“One of the International Criminal Court’s most wanted, Joseph Kony and his cult-like Lord’s Resistance Army, took arms against the Uganda government. He claimed to be God’s spokesman, a spirit medium instructed by God to establish a theocratic state based on the Biblical 10 commandments. His atrocities stunned the world, he is accused of being responsible for the deaths of thousands of people in northern Uganda, to date, and he is never called a Christian terrorist,” he said.
George cited Joseph Kibwetere, a leader in the Movement for the Restoration of the Ten Commandments of God, a group that splintered from the Roman Catholic Church.
Kibwetere orchestrated one of the largest mass murders in modern history when more than 500 people were killed in Kanungu.
But Kanungu is not called a Christian terrorist, said George.
The killings are believed to be the second-largest cult murder after one that occurred in Guyana in 1978 when Peoples Temple leader Jim Jones instructed his members to commit "revolutionary suicide," by drinking poisoned punch. More than 900 people died, nearly one-third were children.
“There is a deliberate effort to blackmail Muslims as terrorists and unfortunately our leaders are either consciously or unconsciously falling for it. The danger it poses is that those that are stigmatized and harassed will feel a sense of insecurity and hence crave self-defense. In the end, they may turn into real terrorists as a response to the injustice and we may end up making terrorists in the name of fighting terrorism. We should stop the stigma against Muslims,” he added.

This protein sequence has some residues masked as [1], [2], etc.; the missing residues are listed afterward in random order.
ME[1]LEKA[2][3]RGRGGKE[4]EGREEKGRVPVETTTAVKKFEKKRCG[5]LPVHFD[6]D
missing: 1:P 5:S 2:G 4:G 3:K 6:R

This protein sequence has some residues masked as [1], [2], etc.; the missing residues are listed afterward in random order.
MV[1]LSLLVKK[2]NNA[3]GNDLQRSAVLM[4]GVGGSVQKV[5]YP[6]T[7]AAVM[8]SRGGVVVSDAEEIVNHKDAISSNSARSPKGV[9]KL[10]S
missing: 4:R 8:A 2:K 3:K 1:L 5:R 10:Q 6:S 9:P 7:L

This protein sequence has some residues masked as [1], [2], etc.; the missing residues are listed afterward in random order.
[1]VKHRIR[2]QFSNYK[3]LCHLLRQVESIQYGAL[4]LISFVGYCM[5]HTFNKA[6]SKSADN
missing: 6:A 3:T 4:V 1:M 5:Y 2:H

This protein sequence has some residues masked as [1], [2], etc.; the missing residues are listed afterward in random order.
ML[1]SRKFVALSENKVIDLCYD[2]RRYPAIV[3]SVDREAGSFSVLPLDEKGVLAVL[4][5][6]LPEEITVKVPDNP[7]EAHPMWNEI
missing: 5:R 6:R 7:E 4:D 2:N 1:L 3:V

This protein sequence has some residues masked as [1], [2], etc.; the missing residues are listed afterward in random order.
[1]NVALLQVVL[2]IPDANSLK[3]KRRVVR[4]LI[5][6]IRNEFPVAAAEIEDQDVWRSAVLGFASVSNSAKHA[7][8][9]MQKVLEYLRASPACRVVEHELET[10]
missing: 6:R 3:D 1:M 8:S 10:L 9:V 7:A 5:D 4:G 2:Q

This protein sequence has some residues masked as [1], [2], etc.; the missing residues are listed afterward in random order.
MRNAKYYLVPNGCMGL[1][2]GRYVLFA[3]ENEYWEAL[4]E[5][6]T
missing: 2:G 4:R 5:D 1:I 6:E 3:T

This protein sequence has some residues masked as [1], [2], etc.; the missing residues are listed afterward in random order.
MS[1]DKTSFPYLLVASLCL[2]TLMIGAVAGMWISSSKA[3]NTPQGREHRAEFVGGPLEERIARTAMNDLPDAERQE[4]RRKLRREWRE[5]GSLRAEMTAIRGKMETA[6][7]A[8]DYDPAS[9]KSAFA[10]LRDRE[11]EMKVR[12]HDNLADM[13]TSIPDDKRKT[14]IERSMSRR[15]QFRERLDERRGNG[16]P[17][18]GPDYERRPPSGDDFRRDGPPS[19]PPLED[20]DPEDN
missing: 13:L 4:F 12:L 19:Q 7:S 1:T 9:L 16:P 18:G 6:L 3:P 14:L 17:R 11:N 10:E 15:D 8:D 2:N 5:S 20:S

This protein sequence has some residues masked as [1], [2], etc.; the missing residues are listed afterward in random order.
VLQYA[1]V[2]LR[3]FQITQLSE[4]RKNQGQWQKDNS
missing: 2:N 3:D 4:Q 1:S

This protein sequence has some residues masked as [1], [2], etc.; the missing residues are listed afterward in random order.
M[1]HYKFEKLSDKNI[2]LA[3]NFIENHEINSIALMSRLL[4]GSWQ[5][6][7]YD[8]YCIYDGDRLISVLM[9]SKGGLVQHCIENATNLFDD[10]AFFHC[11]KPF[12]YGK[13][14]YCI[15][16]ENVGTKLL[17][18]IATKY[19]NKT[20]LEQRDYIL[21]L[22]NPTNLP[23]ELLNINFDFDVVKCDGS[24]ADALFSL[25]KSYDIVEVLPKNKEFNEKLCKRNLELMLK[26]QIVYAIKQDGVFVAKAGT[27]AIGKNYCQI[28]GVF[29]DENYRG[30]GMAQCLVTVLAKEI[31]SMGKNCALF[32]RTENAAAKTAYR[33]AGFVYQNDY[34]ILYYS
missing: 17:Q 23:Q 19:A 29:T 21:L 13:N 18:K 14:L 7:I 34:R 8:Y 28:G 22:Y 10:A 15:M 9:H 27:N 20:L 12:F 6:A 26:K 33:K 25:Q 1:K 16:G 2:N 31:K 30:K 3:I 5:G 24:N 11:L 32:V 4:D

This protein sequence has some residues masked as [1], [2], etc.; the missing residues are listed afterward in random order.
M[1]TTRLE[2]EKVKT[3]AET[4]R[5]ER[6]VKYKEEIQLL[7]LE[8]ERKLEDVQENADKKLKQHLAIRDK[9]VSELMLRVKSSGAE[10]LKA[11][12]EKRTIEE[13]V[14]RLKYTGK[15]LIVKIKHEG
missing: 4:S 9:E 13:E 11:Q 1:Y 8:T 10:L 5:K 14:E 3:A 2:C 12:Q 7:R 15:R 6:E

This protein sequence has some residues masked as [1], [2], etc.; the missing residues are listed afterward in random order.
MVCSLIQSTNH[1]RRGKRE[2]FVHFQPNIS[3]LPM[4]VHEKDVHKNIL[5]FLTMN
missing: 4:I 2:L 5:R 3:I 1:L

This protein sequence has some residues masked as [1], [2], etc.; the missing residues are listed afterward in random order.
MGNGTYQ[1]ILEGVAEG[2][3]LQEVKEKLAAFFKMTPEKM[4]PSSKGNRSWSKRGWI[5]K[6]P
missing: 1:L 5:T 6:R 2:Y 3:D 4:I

Imam Iddi Kasozi, a cleric and a lecturer at the Islamic University in Uganda (IUIU), told Anadolu Agency that the government should stop mistaking anyone carrying an Arab or Muslim name for a genuine Muslim.
He made reference to the brother of the country’s president, Gen. Salim Saleh Akandwanaho, who proudly carries the Muslim name but everyone knows he has never accepted the Islamic faith.
Salim and others disguised themselves as Muslims during a guerilla war which brought the current regime to power in 1986.
- Government responds
Ugandan President Yoweri Museveni said security is not deliberately targeting Muslims in the ongoing war against terrorism.
Addressing the country on the security situation on national television, Museveni said all those arrested or killed recently were legitimate targets for getting involved in activities that are aimed at destabilizing the country.
The president’s response followed critics on social media who said security forces were now back to their properly choreographed script of arresting Muslims whenever there was a terror incident.
Muslims in Uganda are a minority with 13.7% by official count by the Uganda Population and Housing Census 2015. Other sources suggest the number may be as high as 30%. - Hamza Kyeyune, Anadolu Agency